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Health Care Choices, Retirement Savings Safeguards, Faster Holiday Travel and More

A weekly roundup of pay and benefits news.

Open season officially started this week, giving federal workers an opportunity to rethink their health care and flexible spending account benefits.  For some, the choices may seem daunting. But for at least one group of employees, the options are underwhelming.  The advocacy group Human Rights Campaign on Monday noted that only three Federal Employees Health Benefits Program providers – AETNA, Kaiser Permanente and the Foreign Service Benefit Plan -- will offer transition related coverage for transgender feds.

HRC urged the Office of Personnel Management to go beyond its June notification to FEHBP carriers that such coverage was no longer banned. Providers should be required to offer it, the group said.   

“Transgender federal employees deserve full and equal benefits, and these changes in coverage are simply inadequate,” said David Stacy, government affairs director for HRC. “We are deeply disappointed in not only the scope of coverage, but also the number of providers who will be providing transition related care.”

Those federal employees who are lucky enough to have a range of FEHBP plans that do meet their health care needs might want to consider shopping around. As Retirement Planning columnist Tammy Flanagan noted last week, “open season can be an opportunity to put a little more cash in your pocket.” And with the incoming Republican-controlled Congress likely looking for ways to squeeze feds financially, extra cash couldn’t hurt.

Retirement benefits are one potential target of the new Congress. Lawmakers have already increased the amount recently-hired civil servants are required to contribute toward the Federal Employees Retirement System, but that doesn’t preclude another rate hike. Reps. Darrell Issa, R-Calif., and Paul Ryan, R-Wis., recently sent a letter to the Congressional Budget Office asking for evaluations on a series of proposals to overhaul FERS, including “adjusting the retirement contributions of federal employees.”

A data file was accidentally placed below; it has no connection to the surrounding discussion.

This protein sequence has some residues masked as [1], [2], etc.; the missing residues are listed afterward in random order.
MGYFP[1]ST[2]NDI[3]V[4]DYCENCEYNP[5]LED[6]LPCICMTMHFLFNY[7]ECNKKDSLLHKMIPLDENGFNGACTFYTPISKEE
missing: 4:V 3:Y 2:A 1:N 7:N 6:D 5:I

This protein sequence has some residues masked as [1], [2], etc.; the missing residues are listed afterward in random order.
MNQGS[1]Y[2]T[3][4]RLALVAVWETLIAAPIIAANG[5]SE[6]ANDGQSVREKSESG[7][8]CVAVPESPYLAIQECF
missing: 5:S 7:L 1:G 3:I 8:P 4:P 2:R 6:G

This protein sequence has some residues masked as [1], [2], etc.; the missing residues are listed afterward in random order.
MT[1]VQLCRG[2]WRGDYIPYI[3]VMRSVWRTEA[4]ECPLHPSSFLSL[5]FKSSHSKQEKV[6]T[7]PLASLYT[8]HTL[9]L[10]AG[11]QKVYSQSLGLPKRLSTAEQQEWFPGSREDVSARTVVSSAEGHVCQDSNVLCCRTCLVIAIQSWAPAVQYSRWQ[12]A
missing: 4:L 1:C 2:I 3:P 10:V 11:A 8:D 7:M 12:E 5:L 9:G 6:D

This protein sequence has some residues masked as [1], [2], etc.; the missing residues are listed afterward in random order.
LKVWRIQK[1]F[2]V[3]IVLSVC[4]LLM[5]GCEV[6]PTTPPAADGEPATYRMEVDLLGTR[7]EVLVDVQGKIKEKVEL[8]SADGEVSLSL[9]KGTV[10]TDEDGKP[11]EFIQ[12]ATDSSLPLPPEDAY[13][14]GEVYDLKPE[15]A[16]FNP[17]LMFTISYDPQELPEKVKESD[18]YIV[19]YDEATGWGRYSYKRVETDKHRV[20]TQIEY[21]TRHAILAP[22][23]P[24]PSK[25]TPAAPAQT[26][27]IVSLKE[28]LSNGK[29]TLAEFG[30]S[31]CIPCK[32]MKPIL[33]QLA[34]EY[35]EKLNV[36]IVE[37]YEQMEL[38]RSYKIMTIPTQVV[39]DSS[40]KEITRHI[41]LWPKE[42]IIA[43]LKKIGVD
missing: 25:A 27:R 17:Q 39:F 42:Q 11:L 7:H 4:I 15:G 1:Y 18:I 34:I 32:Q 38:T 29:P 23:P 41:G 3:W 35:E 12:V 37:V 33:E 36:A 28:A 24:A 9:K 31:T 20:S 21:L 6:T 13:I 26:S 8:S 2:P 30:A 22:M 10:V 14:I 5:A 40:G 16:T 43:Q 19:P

If you aren’t quite ready to fully retire but don’t want to sit around waiting for your benefits to be attacked, phased retirement might be an option for you soon. Our “Phased Retirement Watch” tracks which agencies are close to implementing the benefit.

Those ready to make a full exit might be able to do so without a major disruption in benefits.  While the backlog of retirement claims has barely moved in the past year, thanks to an influx in applications in October, processing times have gotten faster, OPM reported. Claims are now processed in an average of 35 days, rather than the previous norm of roughly 60 days.  

You can also leave knowing the savings you have already amassed in your Thrift Savings Plan are likely safe. TSP officials assured participants that the U.S. Postal Service’s recently revealed cyber intrusion “does not affect your Thrift Savings Plan account,” and pointed investors to the plan's security center for more information.

Two other bright spots in benefits news, are that the Veterans Affairs Department’s mail order pharmacy benefits ranked first on customer satisfaction on a J.D. Power study of such programs, for the fifth year running. Veterans are due for a more general improvement in customer service, as part of VA’s biggest ever reorganization, announced by Secretary Bob McDonald.

And, students of military academies might be able to get home a little faster for the holidays this year: The Transportation Security Administration announced that it is expanding its PreCheck expedited screening program to cadets and midshipmen from the U.S. Military Academy, Naval Academy, Coast Guard Academy and Air Force Academy. The benefit – which allows participants to skip cumbersome steps in the airport screening process, such as taking off their shoes and jackets, and taking laptops out of their cases -- will apply at 120 airports and for 11 major airlines.  

“Providing expedited screening while on travel is the least we can do for our military and service academies,” said TSA Administrator John Pistole, in a statement.

Defense Department civilians who follow an “opt-in” process online can also participate in PreCheck, and the benefit was extended to military members outside of the service academies last year. TSA estimated that 50,000 Defense employees benefit from expedited screening weekly. 

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